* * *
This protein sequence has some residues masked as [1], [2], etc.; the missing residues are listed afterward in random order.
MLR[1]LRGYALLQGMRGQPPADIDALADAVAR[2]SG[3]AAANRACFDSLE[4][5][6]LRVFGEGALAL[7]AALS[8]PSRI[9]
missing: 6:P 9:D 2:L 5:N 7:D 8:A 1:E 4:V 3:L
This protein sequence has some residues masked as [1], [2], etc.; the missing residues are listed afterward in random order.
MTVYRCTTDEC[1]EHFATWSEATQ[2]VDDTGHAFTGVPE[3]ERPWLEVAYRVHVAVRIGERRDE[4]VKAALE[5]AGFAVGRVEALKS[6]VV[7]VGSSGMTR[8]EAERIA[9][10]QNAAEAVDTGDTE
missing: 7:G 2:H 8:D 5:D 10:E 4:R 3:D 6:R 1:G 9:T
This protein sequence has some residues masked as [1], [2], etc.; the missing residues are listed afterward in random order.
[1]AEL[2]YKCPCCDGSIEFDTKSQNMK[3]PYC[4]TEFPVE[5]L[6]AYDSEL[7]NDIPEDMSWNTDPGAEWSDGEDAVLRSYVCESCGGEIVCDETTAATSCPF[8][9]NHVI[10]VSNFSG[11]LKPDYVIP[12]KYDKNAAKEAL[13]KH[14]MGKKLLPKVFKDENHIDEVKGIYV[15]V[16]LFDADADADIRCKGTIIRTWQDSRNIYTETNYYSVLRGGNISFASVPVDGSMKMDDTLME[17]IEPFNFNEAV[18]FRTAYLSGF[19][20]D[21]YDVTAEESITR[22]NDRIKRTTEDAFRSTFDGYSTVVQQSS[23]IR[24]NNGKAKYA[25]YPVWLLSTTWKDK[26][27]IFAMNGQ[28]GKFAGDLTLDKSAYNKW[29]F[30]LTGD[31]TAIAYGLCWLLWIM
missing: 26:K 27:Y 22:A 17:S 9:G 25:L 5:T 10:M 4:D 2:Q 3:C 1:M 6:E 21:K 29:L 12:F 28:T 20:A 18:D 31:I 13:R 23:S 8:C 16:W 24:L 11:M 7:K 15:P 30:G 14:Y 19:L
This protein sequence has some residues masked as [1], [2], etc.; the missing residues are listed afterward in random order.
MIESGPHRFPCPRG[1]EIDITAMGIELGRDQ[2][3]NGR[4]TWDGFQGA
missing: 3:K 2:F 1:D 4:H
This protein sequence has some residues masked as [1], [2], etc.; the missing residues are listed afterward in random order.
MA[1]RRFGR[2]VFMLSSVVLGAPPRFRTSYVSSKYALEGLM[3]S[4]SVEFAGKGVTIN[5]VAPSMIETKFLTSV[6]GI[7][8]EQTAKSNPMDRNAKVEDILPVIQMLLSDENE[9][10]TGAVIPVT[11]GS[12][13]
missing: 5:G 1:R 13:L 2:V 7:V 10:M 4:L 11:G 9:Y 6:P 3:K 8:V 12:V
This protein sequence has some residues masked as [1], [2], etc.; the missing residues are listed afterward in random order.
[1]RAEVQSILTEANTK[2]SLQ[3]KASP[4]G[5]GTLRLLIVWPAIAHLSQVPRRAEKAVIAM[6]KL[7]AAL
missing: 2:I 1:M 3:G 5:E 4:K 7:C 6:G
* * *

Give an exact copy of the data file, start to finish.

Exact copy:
This protein sequence has some residues masked as [1], [2], etc.; the missing residues are listed afterward in random order.
MLR[1]LRGYALLQGMRGQPPADIDALADAVAR[2]SG[3]AAANRACFDSLE[4][5][6]LRVFGEGALAL[7]AALS[8]PSRI[9]
missing: 6:P 9:D 2:L 5:N 7:D 8:A 1:E 4:V 3:L
This protein sequence has some residues masked as [1], [2], etc.; the missing residues are listed afterward in random order.
MTVYRCTTDEC[1]EHFATWSEATQ[2]VDDTGHAFTGVPE[3]ERPWLEVAYRVHVAVRIGERRDE[4]VKAALE[5]AGFAVGRVEALKS[6]VV[7]VGSSGMTR[8]EAERIA[9][10]QNAAEAVDTGDTE
missing: 7:G 2:H 8:D 5:D 10:E 4:R 3:D 6:R 1:G 9:T
This protein sequence has some residues masked as [1], [2], etc.; the missing residues are listed afterward in random order.
[1]AEL[2]YKCPCCDGSIEFDTKSQNMK[3]PYC[4]TEFPVE[5]L[6]AYDSEL[7]NDIPEDMSWNTDPGAEWSDGEDAVLRSYVCESCGGEIVCDETTAATSCPF[8][9]NHVI[10]VSNFSG[11]LKPDYVIP[12]KYDKNAAKEAL[13]KH[14]MGKKLLPKVFKDENHIDEVKGIYV[15]V[16]LFDADADADIRCKGTIIRTWQDSRNIYTETNYYSVLRGGNISFASVPVDGSMKMDDTLME[17]IEPFNFNEAV[18]FRTAYLSGF[19][20]D[21]YDVTAEESITR[22]NDRIKRTTEDAFRSTFDGYSTVVQQSS[23]IR[24]NNGKAKYA[25]YPVWLLSTTWKDK[26][27]IFAMNGQ[28]GKFAGDLTLDKSAYNKW[29]F[30]LTGD[31]TAIAYGLCWLLWIM
missing: 26:K 27:Y 22:A 17:S 9:G 25:L 5:T 10:M 4:D 2:Q 3:C 1:M 6:E 21:K 29:L 12:F 28:T 20:A 18:D 31:I 13:R 23:S 8:C 16:W 24:L 11:M 7:K 15:P 30:G 14:Y 19:L
This protein sequence has some residues masked as [1], [2], etc.; the missing residues are listed afterward in random order.
MIESGPHRFPCPRG[1]EIDITAMGIELGRDQ[2][3]NGR[4]TWDGFQGA
missing: 3:K 2:F 1:D 4:H
This protein sequence has some residues masked as [1], [2], etc.; the missing residues are listed afterward in random order.
MA[1]RRFGR[2]VFMLSSVVLGAPPRFRTSYVSSKYALEGLM[3]S[4]SVEFAGKGVTIN[5]VAPSMIETKFLTSV[6]GI[7][8]EQTAKSNPMDRNAKVEDILPVIQMLLSDENE[9][10]TGAVIPVT[11]GS[12][13]
missing: 5:G 1:R 13:L 2:V 7:V 10:M 4:L 11:G 9:Y 6:P 3:K 8:V 12:V
This protein sequence has some residues masked as [1], [2], etc.; the missing residues are listed afterward in random order.
[1]RAEVQSILTEANTK[2]SLQ[3]KASP[4]G[5]GTLRLLIVWPAIAHLSQVPRRAEKAVIAM[6]KL[7]AAL
missing: 2:I 1:M 3:G 5:E 4:K 7:C 6:G